In her role as Moscow bureau chief for The Wall Street Journal, Ann Simmons covers Russia’s domestic and foreign policy, Moscow’s relationship with Washington, and life in the former Soviet state under the authoritarian leadership of President Vladimir Putin. The bureau she manages also covers events in ex-Soviet republics, including Ukraine, Belarus and Kazakhstan.
Born and raised in London, Simmons holds a double honors bachelor’s degree in Russian and Norwegian from the University of East Anglia and a master’s from Columbia University’s Graduate School of Journalism.
Natalie Wolchover, Zubrow Distinguished Visiting Journalist Fellow
Science Writer, Quanta Magazine
Wolchover has been with Quanta, covering the physical sciences and mathematics, since the magazine’s launch in 2013. Her articles are often syndicated to sites such as Wired, Business Insider, Nautilus, and The Atlantic. Wolchover has also reported for Nature, the New Yorker and Popular Science, among others. As a science writer, she has covered a wide range of topics in the physical sciences, including particle physics, quantum computing, climate change and gravitational waves. Her awards include the Science Communication Award from the American Institute of Physics and the Evert Clark/Seth Payne Award from the Council for the Advancement of Science Writing.
Molly O’Toole, Zubrow Distinguished Visiting Journalist Fellow
Immigration and security reporter, Los Angeles Times
O’Toole was one of the recipients of the first Pulitzer Prize for audio journalism in 2020, reporting for an episode of “This American Life.” She has also reported for the Washington Post, the Atlantic, the New Republic, Newsweek and the Associated Press from Central America, West Africa, the Middle East, the Persian Gulf and South Asia.
Marc Lacey, Assistant Managing Editor, The New York Times
Lacey has spent more than 20 years at The New York Times, in roles including national editor, foreign correspondent, White House correspondent and editor of the weekend news report. Before arriving at The New York Times, he was a reporter for the Los Angeles Times. He recently served as a moderator for the fourth Democratic presidential debate, held in October 2019 in Ohio.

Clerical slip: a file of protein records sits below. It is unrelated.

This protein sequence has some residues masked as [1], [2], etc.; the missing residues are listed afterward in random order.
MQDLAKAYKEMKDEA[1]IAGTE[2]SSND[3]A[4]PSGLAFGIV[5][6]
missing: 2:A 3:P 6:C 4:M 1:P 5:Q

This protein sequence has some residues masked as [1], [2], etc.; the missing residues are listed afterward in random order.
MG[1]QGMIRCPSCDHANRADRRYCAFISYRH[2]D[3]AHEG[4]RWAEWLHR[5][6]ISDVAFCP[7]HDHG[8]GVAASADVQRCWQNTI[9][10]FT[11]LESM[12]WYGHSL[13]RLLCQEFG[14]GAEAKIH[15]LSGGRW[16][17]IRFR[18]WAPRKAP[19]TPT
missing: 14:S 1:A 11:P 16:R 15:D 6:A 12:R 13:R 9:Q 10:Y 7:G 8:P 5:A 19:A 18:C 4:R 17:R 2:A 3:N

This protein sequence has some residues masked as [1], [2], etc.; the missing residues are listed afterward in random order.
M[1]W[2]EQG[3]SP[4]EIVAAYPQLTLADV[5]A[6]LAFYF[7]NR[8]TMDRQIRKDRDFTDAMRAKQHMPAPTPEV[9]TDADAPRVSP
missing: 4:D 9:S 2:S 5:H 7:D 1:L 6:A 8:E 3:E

Transcending Echo Chambers: Political Polarization and the Media
April 19, 2023
Rhodes-Rawling Auditorium in Klarman Hall
As the polarization in the U.S. grows ever deeper, a hot debate rages over whether the media are helping or worsening the divide. In “Transcending Echo Chambers: Polarization and the Media,” distinguished alumni and Cornell faculty explored the media’s role and what can be done.
Aftershocks: Geopolitics Since the Ukraine Invasion
Sept. 22, 2022
Schwartz Center for the Performing Arts
As the war in Ukraine rages on, how is the ground shifting across Eurasia and beyond? In "Aftershocks: Geopolitics Since the Ukraine Invasion," leading journalists and scholars covering Russia, Europe, China and the global political landscape discussed how international relations, security, trade and economics are shifting in ways not seen since World War II.
"Telling Stories about Science": A master class with Natalie Wolchover
March 15, 2022
Lewis Auditorium, Goldwin Smith Hall
Mutating viruses, nuclear fusion, quantum computing – scientific intricacies seem to make headlines daily, yet successfully communicating scientific complexities to a general audience can be difficult. On March 15, award-winning science journalist Natalie Wolchover, Zubrow Distinguished Visiting Journalist in the College of Arts and Sciences, offered a master class on “Telling Stories about Science.”
Move: An Urgent Conversation with Award-winning Immigration Journalists and Authors
Dec. 1, 2021
Three Pulitzer Prize-winning reporters and authors were on campus Dec. 1 for "Move: An Urgent Conversation with Award-winning Immigration Journalists and Authors," an event hosted by the Distinguished Visiting Journalist program in the College of Arts & Sciences.
Covering COVID: How Journalists Tackled the Biggest Science Story of our Time
April 28, 2021
In the hour-long webinar "Covering COVID: How Journalists Tackled the Biggest Science Story of our Time," four leading science journalists actively covering the pandemic discussed the challenges of writing about the complexities.
Between the Polls: How Voters Decide
Oct. 19, 2020
In “Between the Polls: How Voters Decide,” a webinar held on Oct. 19 at 7 p.m., a panel of experts examined how we learn about voters and their decisions and how those data drive election forecasts. They also explored how polling is covered in the media and methods journalists use to gauge voter interest.